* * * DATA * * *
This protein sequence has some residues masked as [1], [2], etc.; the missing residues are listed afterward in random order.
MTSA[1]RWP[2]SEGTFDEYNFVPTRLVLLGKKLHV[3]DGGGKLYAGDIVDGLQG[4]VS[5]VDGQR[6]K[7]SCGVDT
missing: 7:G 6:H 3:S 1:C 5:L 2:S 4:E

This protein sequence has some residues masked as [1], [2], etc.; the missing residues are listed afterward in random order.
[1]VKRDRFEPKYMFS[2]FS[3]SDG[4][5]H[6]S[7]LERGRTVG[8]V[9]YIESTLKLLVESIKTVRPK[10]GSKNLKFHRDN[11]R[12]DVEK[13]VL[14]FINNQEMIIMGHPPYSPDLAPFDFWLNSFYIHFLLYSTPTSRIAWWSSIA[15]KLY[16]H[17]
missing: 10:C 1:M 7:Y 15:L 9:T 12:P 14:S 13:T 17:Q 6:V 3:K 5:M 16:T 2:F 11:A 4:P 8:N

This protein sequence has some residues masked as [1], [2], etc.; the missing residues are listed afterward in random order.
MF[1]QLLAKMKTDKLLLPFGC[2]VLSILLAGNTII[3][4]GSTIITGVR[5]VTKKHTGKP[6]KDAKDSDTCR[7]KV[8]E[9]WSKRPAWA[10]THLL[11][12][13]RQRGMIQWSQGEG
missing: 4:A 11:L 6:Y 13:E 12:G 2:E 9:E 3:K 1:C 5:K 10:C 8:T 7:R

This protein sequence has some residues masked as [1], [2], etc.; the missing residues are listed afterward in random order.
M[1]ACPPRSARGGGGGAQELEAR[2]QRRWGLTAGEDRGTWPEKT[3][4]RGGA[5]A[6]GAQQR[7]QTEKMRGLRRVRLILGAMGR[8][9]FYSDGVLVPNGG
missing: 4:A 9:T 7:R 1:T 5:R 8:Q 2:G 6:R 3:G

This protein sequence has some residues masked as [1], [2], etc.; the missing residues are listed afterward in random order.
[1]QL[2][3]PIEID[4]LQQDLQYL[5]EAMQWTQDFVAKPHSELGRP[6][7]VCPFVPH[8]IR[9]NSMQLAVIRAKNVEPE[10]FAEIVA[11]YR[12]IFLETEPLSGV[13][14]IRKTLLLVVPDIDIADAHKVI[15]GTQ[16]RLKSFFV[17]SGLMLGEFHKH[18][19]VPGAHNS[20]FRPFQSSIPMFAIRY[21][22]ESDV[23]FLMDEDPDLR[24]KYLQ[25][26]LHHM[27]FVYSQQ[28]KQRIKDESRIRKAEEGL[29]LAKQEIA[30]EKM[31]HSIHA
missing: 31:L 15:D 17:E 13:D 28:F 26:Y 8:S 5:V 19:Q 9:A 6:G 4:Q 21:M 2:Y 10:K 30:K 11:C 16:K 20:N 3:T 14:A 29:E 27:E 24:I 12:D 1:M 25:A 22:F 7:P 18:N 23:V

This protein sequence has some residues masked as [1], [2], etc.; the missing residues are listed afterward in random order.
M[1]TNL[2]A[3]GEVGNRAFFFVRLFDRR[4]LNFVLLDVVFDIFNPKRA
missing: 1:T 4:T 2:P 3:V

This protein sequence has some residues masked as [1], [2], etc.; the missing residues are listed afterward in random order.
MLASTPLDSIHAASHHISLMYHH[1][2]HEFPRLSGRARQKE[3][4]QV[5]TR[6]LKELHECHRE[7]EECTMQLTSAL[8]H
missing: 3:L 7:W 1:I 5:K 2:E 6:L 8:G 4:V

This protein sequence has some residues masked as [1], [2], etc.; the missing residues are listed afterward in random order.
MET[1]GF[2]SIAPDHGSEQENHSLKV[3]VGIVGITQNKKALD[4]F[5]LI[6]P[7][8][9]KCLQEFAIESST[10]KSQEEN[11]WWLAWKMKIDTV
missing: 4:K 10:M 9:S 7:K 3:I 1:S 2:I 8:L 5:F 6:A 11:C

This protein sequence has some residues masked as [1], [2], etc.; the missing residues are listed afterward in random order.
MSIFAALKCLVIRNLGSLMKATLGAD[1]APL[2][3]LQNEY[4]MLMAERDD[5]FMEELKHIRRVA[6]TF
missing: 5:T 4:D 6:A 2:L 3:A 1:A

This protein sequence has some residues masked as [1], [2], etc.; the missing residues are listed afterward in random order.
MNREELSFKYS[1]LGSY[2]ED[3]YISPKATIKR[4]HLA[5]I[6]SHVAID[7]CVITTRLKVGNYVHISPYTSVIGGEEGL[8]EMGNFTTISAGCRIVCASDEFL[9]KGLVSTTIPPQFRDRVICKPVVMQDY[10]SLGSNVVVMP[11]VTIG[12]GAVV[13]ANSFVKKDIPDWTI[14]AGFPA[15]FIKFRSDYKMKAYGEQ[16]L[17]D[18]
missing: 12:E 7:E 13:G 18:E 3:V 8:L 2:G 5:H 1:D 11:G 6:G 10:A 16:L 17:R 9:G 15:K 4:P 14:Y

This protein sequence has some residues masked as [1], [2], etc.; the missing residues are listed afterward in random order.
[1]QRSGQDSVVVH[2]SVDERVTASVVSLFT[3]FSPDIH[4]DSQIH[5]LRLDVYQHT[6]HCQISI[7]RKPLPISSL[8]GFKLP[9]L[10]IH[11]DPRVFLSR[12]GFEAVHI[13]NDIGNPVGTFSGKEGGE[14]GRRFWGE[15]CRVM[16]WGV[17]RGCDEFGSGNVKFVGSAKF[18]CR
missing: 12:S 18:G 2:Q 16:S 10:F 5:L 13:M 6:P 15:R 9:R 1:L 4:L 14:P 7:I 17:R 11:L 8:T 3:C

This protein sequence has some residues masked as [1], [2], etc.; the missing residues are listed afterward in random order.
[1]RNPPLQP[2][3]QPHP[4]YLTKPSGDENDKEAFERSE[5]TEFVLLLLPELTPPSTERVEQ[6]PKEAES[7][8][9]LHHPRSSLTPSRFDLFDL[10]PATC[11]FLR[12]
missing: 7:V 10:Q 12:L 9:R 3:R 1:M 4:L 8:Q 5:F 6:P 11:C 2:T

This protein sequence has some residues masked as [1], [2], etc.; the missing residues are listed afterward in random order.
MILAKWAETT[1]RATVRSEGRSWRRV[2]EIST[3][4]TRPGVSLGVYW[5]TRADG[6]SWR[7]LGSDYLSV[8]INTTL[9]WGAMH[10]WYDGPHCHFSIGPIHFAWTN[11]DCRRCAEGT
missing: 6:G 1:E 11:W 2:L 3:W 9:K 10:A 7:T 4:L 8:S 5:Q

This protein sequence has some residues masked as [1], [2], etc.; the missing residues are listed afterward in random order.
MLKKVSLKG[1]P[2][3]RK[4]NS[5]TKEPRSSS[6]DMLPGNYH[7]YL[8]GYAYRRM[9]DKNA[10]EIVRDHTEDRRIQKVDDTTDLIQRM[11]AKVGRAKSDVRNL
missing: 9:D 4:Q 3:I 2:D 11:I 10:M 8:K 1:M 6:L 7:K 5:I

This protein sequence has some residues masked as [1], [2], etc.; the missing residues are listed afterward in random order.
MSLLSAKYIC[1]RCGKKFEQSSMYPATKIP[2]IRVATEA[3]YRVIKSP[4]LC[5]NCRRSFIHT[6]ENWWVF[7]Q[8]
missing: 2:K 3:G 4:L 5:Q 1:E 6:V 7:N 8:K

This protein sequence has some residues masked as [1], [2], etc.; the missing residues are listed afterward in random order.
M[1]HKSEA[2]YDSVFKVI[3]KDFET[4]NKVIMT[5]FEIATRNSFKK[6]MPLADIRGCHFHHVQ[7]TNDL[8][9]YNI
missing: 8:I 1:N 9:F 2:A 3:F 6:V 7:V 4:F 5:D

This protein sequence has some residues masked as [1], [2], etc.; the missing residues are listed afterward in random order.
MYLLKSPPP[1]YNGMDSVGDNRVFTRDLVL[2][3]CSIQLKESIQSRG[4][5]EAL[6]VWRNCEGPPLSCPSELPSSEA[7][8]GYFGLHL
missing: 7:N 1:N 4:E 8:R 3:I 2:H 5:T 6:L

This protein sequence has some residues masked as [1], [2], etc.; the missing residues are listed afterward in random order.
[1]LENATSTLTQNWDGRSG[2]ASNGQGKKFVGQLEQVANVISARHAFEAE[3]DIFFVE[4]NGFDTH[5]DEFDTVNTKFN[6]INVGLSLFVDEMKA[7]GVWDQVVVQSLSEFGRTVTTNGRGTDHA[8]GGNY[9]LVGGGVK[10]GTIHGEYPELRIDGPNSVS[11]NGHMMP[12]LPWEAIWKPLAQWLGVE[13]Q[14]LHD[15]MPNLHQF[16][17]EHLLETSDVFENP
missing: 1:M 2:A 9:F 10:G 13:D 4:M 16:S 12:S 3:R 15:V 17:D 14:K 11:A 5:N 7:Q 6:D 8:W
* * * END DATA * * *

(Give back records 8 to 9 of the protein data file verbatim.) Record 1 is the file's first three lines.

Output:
This protein sequence has some residues masked as [1], [2], etc.; the missing residues are listed afterward in random order.
MET[1]GF[2]SIAPDHGSEQENHSLKV[3]VGIVGITQNKKALD[4]F[5]LI[6]P[7][8][9]KCLQEFAIESST[10]KSQEEN[11]WWLAWKMKIDTV
missing: 4:K 10:M 9:S 7:K 3:I 1:S 2:I 8:L 5:F 6:A 11:C

This protein sequence has some residues masked as [1], [2], etc.; the missing residues are listed afterward in random order.
MSIFAALKCLVIRNLGSLMKATLGAD[1]APL[2][3]LQNEY[4]MLMAERDD[5]FMEELKHIRRVA[6]TF
missing: 5:T 4:D 6:A 2:L 3:A 1:A